On 29th April 2018 Manchester City came to the London Stadium to display their dominance in a season they were run away champions achieving 100 points, with Manchester United trailing in 2nd place on 81points. It was a season where the champions achieved the highest ever points tally within a season and the biggest points gap from a second placed team.

Moyes was in his first stint as the gaffer at West Ham where we finished 13th on 42 points, not enough to retain Moyes as manager in a season of few positives. A run of better results in January and 2 wins and a draw in our last three matches of the season secured our Premier League status for a 6th consecutive season after promotion in 2012.

West Ham were defeated 4-1 five times in that season and after Arsenal’s win over us the game at London Stadium against Manchester City held little hope in the final run in for the end of the season. The outcome could have easily been predicted.

The players did not graft in this match and despite Cresswell’s curled free kick beyond Ederson, a series of defensive mishaps and a Zabaleta own goal piled on the misery as Raheem Sterling inspired City towards their title and 100 league goals in 35 matches.

What a different story to the 1-1 draw at the London Stadium against a City side struggling to get started this season with just 8 points from their first 5 games. Contrast that with the Hammers achieving 8 points from their last 4 games that also include impressive wins against Wolves and Leicester and the amazing comeback from 0-3 down away to Spurs.

Antonio’s impressive over head kick to open the scoring was just another excellent moment we almost expect from a player who has transformed into a goal scoring machine since lockdown restart. Hammers had to work hard for their point with City peppering the home goal and enjoying 70% possession. In fact if you compare stats between these two matches their are very similar. City did everything except score another goal, with Foden’s equaliser the only reward.

Is this is different West Ham we are seeing this season? We can certainly enjoy talking about impressive player performances rather than soak in the misery of another poor result. We are also proving difficult to beat even when we are 0-3 down away. Only time will tell but even at this early stage of the season there seem to be some very encouraging signs with a team prepared to fight for the result and hold on until the end for a point – or even to get a point with the final kick of the game.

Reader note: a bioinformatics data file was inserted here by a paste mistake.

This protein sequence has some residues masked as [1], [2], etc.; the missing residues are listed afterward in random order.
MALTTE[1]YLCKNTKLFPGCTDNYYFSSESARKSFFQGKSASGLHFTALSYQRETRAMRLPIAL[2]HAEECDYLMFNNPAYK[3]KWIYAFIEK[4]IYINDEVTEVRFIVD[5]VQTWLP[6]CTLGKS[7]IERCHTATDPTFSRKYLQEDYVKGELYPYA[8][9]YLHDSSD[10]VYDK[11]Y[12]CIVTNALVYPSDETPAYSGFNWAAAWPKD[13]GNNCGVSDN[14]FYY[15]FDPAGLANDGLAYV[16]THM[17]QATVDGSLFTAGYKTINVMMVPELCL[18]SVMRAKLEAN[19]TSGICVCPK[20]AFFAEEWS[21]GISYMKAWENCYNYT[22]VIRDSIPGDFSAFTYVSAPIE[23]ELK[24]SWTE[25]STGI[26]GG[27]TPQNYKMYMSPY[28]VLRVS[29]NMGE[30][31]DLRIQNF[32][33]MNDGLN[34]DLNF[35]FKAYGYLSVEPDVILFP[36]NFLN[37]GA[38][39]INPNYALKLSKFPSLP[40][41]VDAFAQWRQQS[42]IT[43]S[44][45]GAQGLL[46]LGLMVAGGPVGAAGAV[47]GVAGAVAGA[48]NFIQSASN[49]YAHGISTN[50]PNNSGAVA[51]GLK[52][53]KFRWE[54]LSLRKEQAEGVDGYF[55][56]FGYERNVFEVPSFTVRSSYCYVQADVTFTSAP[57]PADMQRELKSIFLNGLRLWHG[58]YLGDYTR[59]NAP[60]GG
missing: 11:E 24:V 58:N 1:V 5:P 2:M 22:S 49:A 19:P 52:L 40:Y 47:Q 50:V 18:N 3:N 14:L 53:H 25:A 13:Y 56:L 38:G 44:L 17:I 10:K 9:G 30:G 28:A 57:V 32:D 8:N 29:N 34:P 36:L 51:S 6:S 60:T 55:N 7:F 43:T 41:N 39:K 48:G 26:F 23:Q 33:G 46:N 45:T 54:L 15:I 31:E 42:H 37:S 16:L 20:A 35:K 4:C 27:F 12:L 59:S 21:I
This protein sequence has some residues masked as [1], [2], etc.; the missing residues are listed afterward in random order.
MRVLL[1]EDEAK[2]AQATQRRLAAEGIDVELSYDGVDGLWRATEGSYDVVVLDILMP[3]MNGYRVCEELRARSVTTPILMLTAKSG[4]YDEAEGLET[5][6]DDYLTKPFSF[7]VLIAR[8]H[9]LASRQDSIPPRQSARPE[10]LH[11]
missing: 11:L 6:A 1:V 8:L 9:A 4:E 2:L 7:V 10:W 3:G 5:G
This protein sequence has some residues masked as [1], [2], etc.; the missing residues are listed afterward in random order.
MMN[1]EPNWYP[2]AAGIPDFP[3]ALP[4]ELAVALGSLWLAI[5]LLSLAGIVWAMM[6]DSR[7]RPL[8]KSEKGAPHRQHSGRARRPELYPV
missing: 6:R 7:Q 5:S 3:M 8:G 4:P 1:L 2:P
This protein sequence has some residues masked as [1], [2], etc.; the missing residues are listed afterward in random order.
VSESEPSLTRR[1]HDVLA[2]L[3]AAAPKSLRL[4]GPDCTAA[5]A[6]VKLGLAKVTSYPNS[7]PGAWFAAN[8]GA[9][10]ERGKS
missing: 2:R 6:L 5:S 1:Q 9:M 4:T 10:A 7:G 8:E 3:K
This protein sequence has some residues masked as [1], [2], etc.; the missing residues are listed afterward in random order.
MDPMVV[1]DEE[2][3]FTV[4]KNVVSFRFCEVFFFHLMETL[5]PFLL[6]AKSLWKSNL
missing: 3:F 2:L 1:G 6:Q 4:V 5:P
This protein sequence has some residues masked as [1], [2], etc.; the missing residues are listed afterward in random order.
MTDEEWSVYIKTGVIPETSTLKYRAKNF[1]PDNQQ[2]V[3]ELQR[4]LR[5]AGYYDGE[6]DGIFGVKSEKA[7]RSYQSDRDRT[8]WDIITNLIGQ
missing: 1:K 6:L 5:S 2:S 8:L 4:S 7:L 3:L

Be safe everyone

Dawud Marsh's Photo Diary

From the Vaults: West Ham Utd v Newcastle 3rd November 2019

NOTE FROM IAIN: Don’t forget to enter the Predictor League for tomorrow evening’s match against Charlton HERE. I’ve extended the normal deadline until midday tomorrow. Remember, you need to have a new profile on the new sight to enter. You can sign up HERE.

I hope everyone is safe and well.

I’m missing the match days and having the opportunity to record the game and the atmosphere with my camera. We are currently in different times with the uncertainty that surrounds when fans will be allowed back into stadiums to watch live football given the ongoing COVID-19 pandemic.

But, I would like to share some photographic highlights of previous matches as we play each team this season and hopefully you will find these posts interesting. Also I’ll be restarting the In Focus and Through the Lens series, which I hope you will all enjoy as well.

Our opening season defeat to Newcastle continues the poor form we have against the Magpies that was all too evident last season in the 2-3 defeat at London Stadium that continued a five game stretch without a Premier League win at that time.

A very poor first half handed Newcastle the game as the team went into the dressing room 2-0 down and despite a late rally in the second half with Balbuena and Snodgrass both scoring we never looked like scraping even a draw and were lucky not to have lost by a greater margin.

As is typical teams who have struggled to score seem to find the back of the net with ease when they come to London Stadium and Clark, Fernandez and Shelvey all got onto the score sheet that helped Newcastle climb away from the relegation zone to within a point of the Hammers. There were opportunities in the first half but we lacked ideas in the final third of the pitch as the Magpies dominated the first half.

Snodgrass made a rallying call in his post match interview stating it was a reality check that the players needed to end their poor form and get back to where the team had started the season. Pellegrini was perplexed by the poor performance saying we had been pressing high in previous matches.

But we were by that time without Fabianski and Jimenez’s form in goal was a growing cause for concern, especially when he should have stopped Shelvey’s free kick from creeping in the net. By then fans had been streaming out of the stadium. The poor form started away against League One side Oxford United and we now play Charlton Athletic in the second round of the Carabao Cup. Lets hope we are not going to repeat a similar run of form this season.